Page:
Instead the parties that claim to be the friends of Muslims are playing games with them. In Uttar Pradesh, Bahujan Samaj Party (BSP) of Mayawati that only a few months ago opposed the US-India Nuclear Accord as being against Muslims, has given tickets to only 14 Muslims out of a total of 80 parliamentary constituencies in the state, while it assigned 20 seats to Brahmins, whom it claims to oppose. After winning the election for UP Assembly a year ago with solid Muslim support, BSP appointed only one Muslim as a cabinet minister. And that too is the minor portfolio of Environment. Also after becoming Chief Minister, Mayawati stopped the construction of the Mohammad Ali Jauhar Minority University in Rampur, that would have been of much help in reducing severe educational backwardness among the Muslims of UP.

The Samajwadi Party (SP) of Mulayam Singh Yadav that claimed to be the solid friend of Muslims, has co-opted Kalyan Singh, who as the BJP Chief Minister presided over the demolition of Babri mosque in 1992, into SP’s top leadership. As to the Rashtriya Janata Dal (RJD), when Muslims asked why no Muslim was in the top leadership of the party, its chief Laloo Yadav said that, he himself was the leader of the Muslims of Bihar.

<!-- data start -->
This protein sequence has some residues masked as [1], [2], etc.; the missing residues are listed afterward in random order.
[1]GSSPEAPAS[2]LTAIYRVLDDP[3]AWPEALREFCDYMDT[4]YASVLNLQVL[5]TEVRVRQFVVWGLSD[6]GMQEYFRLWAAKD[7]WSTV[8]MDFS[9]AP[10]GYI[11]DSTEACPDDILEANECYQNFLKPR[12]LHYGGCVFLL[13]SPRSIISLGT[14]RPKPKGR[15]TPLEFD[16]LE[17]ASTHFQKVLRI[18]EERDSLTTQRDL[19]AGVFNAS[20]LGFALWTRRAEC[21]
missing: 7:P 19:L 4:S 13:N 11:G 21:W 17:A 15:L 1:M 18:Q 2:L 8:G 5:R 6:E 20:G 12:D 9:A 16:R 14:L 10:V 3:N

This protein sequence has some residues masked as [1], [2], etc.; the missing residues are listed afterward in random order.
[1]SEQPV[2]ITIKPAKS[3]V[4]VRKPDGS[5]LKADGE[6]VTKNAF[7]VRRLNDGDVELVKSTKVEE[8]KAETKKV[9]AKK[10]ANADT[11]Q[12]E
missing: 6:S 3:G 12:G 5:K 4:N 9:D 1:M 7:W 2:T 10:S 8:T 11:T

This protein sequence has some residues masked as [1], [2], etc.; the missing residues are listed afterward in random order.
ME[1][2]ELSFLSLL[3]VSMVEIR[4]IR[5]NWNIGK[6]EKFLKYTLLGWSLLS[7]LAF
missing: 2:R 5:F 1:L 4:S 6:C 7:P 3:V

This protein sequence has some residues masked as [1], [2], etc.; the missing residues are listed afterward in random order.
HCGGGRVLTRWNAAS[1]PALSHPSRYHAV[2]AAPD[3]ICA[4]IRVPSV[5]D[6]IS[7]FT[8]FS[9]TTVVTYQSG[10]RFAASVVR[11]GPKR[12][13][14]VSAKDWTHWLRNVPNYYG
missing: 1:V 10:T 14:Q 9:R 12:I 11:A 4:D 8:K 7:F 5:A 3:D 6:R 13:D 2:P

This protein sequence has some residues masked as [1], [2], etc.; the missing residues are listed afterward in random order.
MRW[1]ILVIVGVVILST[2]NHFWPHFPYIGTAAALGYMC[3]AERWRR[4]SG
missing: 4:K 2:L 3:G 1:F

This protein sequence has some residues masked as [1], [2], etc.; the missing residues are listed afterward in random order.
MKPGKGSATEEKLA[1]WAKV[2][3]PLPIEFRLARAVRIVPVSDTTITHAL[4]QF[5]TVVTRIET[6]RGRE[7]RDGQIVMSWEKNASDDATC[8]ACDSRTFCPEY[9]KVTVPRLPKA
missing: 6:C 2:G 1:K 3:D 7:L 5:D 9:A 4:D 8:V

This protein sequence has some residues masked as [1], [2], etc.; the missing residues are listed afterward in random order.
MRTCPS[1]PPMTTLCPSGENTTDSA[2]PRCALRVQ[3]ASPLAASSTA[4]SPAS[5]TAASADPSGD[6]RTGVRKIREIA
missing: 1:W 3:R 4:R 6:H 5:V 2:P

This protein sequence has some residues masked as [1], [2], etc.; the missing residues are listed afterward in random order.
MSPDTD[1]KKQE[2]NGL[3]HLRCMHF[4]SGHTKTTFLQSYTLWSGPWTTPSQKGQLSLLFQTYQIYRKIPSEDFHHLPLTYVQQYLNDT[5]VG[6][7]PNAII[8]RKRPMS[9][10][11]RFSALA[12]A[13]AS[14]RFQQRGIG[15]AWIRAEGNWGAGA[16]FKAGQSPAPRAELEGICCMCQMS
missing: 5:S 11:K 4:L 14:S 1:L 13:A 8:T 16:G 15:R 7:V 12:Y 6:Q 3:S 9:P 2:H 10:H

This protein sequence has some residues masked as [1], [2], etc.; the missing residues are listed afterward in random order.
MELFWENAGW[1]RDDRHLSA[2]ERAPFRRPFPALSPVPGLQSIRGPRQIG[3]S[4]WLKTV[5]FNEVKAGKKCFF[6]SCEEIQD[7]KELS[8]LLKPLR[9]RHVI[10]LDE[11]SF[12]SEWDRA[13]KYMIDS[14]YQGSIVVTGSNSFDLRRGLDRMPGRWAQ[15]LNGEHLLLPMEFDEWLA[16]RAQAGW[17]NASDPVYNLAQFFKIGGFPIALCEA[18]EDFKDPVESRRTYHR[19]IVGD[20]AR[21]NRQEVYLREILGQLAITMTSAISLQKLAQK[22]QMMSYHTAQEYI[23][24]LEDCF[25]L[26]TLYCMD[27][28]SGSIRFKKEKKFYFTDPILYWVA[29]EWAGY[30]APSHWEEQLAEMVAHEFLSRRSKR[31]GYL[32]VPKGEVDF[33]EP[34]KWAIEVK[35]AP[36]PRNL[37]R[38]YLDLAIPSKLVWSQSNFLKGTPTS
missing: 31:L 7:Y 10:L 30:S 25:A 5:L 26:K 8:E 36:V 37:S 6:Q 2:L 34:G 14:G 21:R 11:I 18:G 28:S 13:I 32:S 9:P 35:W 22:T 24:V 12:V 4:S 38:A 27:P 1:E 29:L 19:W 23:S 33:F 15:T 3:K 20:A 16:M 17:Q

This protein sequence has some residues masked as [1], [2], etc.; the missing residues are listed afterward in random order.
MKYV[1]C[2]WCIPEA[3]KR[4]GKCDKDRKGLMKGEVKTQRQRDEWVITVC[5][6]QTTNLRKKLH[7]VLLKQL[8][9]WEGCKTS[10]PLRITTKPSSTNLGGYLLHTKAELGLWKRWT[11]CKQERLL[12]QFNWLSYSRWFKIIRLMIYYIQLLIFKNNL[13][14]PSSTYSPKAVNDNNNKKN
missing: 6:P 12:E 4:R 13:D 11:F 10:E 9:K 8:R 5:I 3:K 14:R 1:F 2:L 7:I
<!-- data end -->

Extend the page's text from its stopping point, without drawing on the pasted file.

As to the Congress party, with the election campaign in full swing, the party has not included any of its top Muslim leaders in the top tier of its campaigners. In fact in the last five years of its rule in New Delhi, Congress party did not give an opportunity to any of its Muslim leaders to rise and be in the national leadership echelons. And of course Congress has played deceptive games with Muslims when they asked for any real uplift opportunities.

So which Muslim leaders or groups are lobbying with the mainstream parties that they pledge to implement the recommendations of the Sachar Committee on the backwardness of Muslims, and that they restrain police high-handedness against the Muslim youth, the two top ‘make or break’ issues of India’s Muslims? I am afraid your guess is as good as mine.